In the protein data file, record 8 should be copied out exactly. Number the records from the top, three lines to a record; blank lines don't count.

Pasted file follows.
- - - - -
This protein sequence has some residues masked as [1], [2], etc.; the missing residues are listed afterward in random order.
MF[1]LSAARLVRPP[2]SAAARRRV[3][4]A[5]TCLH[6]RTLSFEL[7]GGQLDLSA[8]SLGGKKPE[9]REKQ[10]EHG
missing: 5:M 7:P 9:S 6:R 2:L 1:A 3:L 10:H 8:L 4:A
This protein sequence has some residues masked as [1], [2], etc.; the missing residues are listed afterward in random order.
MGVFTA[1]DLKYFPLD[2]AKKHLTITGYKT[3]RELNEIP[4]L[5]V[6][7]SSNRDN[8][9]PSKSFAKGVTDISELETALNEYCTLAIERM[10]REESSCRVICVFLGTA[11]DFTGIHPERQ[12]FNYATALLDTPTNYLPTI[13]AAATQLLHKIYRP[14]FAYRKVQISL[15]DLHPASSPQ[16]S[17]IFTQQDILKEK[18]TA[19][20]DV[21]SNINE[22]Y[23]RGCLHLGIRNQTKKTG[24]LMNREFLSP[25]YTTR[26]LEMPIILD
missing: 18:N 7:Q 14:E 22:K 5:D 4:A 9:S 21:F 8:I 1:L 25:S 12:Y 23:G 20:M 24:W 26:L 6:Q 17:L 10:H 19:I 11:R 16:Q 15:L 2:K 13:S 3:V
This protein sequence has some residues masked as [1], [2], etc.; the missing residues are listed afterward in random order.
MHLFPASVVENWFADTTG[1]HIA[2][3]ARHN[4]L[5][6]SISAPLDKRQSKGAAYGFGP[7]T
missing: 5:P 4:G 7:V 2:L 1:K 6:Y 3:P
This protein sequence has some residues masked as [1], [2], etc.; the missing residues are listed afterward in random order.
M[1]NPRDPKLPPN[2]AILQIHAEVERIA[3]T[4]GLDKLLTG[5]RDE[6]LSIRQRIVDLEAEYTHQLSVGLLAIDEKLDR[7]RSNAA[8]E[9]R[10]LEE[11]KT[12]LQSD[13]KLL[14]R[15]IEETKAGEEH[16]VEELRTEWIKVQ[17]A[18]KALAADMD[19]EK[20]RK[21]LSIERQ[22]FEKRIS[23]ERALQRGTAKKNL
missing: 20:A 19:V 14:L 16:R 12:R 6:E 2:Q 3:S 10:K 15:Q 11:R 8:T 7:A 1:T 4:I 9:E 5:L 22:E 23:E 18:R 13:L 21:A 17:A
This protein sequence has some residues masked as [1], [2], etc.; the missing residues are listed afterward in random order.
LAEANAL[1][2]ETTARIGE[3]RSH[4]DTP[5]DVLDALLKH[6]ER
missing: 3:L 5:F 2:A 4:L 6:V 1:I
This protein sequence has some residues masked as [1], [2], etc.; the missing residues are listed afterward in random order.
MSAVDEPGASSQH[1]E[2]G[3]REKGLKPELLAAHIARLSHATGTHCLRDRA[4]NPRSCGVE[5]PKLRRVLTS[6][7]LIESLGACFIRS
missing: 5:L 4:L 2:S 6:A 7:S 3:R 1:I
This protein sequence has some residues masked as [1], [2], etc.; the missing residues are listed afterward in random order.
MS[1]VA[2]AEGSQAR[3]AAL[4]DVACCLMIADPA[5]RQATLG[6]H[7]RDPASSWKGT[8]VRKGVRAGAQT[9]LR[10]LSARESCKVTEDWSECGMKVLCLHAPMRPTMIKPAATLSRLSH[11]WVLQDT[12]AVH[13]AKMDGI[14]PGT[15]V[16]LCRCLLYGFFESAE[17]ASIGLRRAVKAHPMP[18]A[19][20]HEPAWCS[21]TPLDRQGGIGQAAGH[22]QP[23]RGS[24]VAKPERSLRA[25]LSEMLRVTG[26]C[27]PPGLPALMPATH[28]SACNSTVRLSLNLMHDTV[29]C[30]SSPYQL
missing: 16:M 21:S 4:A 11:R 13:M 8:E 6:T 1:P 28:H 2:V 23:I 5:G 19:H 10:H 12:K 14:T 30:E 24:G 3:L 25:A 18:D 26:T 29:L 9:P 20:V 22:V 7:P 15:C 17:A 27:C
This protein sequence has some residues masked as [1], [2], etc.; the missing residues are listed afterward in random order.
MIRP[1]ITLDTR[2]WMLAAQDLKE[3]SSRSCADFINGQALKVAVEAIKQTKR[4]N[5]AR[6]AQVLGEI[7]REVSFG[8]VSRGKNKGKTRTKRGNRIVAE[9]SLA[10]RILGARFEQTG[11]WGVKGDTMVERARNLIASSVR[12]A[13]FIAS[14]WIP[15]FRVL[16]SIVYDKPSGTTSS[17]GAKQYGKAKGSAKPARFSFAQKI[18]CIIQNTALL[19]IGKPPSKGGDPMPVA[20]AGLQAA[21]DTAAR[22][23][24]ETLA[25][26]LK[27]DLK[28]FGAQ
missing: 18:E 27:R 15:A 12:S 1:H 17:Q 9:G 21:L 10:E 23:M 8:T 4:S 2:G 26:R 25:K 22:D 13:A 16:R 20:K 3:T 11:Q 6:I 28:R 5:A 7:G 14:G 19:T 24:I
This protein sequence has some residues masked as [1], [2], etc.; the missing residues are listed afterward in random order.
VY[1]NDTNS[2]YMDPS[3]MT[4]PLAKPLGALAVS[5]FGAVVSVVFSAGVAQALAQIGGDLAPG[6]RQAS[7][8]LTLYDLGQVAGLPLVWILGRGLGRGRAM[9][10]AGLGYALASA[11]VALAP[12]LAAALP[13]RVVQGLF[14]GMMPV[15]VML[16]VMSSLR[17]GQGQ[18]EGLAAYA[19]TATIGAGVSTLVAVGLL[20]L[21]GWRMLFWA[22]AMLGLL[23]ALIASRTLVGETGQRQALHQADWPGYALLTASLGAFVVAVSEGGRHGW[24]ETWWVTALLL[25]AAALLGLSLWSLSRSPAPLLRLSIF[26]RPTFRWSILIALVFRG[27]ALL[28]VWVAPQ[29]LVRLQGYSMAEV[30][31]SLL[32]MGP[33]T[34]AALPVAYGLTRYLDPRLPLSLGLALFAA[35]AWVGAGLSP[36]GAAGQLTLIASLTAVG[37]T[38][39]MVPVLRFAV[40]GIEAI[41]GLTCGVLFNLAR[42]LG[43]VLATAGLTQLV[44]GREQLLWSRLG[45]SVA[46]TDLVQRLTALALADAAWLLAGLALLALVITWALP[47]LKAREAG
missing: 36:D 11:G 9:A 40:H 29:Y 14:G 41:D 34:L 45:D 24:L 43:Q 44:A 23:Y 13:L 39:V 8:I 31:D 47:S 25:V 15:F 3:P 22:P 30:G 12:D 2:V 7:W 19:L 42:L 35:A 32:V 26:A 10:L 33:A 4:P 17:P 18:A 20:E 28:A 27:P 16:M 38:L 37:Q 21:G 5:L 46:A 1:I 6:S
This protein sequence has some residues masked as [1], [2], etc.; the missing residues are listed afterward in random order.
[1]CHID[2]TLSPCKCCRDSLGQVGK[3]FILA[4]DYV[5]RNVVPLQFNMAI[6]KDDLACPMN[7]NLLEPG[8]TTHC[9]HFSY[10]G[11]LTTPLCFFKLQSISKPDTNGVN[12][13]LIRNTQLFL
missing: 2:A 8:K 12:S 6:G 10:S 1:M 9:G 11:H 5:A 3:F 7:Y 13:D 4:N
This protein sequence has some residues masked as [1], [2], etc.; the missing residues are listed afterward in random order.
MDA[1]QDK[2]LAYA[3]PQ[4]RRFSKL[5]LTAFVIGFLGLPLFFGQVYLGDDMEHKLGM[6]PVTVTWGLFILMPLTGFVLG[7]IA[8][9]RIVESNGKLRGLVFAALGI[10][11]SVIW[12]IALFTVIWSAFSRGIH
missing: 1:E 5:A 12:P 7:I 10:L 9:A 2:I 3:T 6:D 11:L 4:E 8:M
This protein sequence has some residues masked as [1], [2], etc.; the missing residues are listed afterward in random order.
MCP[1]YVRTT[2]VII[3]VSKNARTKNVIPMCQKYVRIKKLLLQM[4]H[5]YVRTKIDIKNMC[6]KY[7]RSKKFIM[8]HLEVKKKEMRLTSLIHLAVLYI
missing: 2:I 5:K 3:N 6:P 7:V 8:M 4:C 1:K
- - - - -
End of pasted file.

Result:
This protein sequence has some residues masked as [1], [2], etc.; the missing residues are listed afterward in random order.
MIRP[1]ITLDTR[2]WMLAAQDLKE[3]SSRSCADFINGQALKVAVEAIKQTKR[4]N[5]AR[6]AQVLGEI[7]REVSFG[8]VSRGKNKGKTRTKRGNRIVAE[9]SLA[10]RILGARFEQTG[11]WGVKGDTMVERARNLIASSVR[12]A[13]FIAS[14]WIP[15]FRVL[16]SIVYDKPSGTTSS[17]GAKQYGKAKGSAKPARFSFAQKI[18]CIIQNTALL[19]IGKPPSKGGDPMPVA[20]AGLQAA[21]DTAAR[22][23][24]ETLA[25][26]LK[27]DLK[28]FGAQ
missing: 18:E 27:R 15:A 12:S 1:H 17:Q 9:G 21:L 10:E 23:M 8:T 4:S 2:G 26:R 25:K 22:D 13:A 16:R 20:K 3:T 11:Q 6:I 28:R 5:A 7:G 14:G 19:T 24:I